Rishabh Pant's style of play puts him in the pantheon of greats known for bashing the ball

Rishabh Pant vs England: Who won that battle?

Rishabh Pant's not the sort of cricketer you would expect to play textbook cricket. In fact, he's far from it. But what you can count on him for is to whack the ball as hard as he can if it's in his arc.

There's no flamboyance, finesse, or even grace for that matter. If you'd like that, rewind the clock when Aravinda de Silva and Sachin Tendulkar wreaked havoc with their blades. Pant doesn't need it. He knows how to bludgeon the ball, and that helps him sleep a lot more peacefully at night.

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England clearly didn't see the wicket-keeper bat's onslaught coming when he came out to bat at Edgbaston in the first innings. Perhaps they were so focused on getting the top order off quickly enough that they didn't see a storm in Pant, who blasted his way to a 111-ball-146. It wasn't an innings of class. On the contrary, it was pure power and a bit of luck.

Nonetheless, it was a masterclass in brute hitting. He followed the century with another fine innings — a fifty, this time coming off 86 deliveries. Composed, but wasn't devoid of some booming hits to the fence.


Rishabh Pant vs England: Who won that battle?

England may have won the war, but it is safe to say that Rishabh Pant won the battle. His fearless approach meant Ben Stokes was forced to make changes. Nobody was safe from the sort of shellacking he rolled out. Neither Jimmy Anderson nor Matthew Potts were spared. Stuart Broad was no exception either.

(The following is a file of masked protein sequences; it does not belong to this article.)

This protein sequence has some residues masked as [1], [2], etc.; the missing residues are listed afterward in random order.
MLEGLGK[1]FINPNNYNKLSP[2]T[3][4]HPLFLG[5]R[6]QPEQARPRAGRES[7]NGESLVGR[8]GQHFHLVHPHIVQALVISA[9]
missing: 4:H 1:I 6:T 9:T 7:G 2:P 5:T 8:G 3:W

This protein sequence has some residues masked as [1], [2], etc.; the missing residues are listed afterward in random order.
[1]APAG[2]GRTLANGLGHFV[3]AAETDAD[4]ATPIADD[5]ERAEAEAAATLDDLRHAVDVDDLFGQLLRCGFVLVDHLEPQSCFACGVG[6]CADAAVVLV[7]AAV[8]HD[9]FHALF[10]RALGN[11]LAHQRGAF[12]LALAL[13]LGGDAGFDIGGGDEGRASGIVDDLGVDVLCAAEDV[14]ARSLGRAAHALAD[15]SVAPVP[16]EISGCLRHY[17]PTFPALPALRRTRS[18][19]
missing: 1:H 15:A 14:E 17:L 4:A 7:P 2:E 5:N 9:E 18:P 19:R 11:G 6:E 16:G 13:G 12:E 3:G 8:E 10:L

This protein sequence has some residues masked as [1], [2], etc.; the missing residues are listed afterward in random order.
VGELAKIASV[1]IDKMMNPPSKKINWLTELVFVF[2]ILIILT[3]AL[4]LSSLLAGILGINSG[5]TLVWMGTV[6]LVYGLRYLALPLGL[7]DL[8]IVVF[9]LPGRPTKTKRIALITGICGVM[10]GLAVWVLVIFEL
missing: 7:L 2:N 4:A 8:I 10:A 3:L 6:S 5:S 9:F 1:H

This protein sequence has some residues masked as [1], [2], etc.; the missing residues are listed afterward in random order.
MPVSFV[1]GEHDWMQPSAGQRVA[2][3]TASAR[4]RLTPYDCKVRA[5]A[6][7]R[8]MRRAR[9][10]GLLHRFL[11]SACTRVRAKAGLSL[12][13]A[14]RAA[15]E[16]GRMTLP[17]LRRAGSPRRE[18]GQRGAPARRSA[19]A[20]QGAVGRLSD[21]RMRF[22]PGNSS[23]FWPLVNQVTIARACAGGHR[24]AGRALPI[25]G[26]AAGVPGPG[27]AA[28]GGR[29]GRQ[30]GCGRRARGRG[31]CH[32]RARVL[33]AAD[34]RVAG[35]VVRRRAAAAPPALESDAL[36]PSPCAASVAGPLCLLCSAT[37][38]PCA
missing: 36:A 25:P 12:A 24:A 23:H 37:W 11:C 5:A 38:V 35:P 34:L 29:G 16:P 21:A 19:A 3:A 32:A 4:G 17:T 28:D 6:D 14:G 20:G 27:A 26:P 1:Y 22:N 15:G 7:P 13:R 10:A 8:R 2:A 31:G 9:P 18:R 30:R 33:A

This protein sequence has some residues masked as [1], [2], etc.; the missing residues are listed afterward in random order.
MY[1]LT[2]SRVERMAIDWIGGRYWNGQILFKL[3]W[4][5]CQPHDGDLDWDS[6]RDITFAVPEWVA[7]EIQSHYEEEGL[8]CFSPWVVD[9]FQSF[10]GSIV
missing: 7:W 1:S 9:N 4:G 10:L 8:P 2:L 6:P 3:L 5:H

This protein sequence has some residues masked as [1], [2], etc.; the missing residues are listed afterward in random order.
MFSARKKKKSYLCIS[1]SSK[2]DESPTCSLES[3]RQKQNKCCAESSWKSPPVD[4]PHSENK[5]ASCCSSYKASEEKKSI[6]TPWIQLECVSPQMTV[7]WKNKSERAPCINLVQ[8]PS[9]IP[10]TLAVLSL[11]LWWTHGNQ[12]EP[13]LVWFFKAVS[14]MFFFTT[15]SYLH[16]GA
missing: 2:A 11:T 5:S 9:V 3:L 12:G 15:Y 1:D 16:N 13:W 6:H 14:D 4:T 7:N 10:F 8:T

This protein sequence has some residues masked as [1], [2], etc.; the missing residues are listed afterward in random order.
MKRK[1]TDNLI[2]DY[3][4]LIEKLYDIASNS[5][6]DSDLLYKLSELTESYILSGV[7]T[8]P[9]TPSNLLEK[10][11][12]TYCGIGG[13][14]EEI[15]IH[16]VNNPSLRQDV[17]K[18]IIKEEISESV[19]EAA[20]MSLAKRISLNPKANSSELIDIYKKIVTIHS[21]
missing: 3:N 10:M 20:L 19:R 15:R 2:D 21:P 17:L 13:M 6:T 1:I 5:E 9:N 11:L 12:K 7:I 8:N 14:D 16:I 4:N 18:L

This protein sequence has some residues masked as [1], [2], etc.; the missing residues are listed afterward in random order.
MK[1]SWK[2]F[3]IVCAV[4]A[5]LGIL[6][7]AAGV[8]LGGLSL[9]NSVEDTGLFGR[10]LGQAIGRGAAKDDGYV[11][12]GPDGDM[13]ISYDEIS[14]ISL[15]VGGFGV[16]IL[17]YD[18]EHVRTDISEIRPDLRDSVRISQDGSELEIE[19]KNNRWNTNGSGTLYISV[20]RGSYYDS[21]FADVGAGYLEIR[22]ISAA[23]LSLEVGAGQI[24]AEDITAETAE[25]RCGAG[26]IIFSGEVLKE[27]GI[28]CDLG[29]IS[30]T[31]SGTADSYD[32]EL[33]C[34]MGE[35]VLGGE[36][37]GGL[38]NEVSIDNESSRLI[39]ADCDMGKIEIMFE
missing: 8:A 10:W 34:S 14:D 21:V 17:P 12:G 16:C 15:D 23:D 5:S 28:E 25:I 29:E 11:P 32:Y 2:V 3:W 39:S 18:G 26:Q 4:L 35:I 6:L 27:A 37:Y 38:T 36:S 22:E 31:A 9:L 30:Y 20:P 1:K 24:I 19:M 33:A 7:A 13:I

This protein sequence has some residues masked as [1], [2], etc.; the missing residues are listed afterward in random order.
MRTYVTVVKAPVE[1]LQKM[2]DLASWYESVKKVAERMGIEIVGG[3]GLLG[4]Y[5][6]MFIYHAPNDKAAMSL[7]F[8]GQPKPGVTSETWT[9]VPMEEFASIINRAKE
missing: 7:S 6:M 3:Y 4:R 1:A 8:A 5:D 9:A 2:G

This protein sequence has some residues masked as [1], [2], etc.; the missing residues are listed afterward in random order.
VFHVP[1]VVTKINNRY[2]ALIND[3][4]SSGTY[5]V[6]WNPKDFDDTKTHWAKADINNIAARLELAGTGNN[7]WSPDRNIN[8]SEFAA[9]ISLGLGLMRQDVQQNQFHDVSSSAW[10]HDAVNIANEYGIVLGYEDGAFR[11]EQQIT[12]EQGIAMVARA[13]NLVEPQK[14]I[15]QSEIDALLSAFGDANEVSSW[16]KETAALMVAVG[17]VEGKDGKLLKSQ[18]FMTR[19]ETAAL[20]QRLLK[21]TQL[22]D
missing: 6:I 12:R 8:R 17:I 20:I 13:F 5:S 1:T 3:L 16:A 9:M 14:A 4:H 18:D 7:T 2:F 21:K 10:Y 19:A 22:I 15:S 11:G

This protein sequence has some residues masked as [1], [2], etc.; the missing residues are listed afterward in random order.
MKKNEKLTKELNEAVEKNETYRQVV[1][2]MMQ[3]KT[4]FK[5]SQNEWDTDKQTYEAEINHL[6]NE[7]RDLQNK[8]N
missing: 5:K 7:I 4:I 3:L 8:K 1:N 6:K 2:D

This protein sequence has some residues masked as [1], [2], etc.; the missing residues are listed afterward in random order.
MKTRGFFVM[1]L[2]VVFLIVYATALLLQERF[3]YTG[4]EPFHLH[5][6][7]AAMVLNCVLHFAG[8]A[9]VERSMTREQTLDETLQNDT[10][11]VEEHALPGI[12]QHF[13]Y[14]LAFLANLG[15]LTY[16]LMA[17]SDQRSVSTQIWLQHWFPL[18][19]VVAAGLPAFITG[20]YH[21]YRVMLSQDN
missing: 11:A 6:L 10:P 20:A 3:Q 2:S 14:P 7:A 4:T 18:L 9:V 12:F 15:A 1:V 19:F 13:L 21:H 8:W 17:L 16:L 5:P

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Jack Leach and Joe Root lobbed some tempting deliveries, only for them to be retrieved from the fence. His bruising innings cost England 19 fours and four sixes before Root managed to toss one slower and wider enough for him to slash and find Zak Crawley at slip.

But the damage was done and Ravindra Jadeja rubbed some salt into England's wounds by notching up his century. The result may not have gone India's way, and while Jonny Bairstow was having his summer of a lifetime, Rishabh Pant was just too happy to go out there and play his usual innings.

It was all there. Those one-handed swipes, those chases to deliveries away from his reach, those deft IPL shots, a few drives and some hoicks. The 24-year-old was quintessentially doing what he does best.

Far too often, the young gloveman makes headlines for his audacious shot selection or his constant chirping behind the stumps. The former puts him in a lot more trouble and the approach has always been a double-edged sword.

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Perhaps it's time for the country to make peace with Rishabh Pant's style of play. If they can do it for Andrew Symonds and Matthew Hayden — the professors of ball-bashing - then they can do it with Pant as well, who’s right up there in their league. That is how he plays, and if he can get the job done, then that should suffice.

With the Test done and dusted, all eyes will be on the in-form Pant when he plays the limited-overs leg of the tour. It remains to be seen if he can replicate his red-ball form, but if he can't, then expect that crack, whack, boom to continue.

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Edited by
Aranya Chaudhury
 
 
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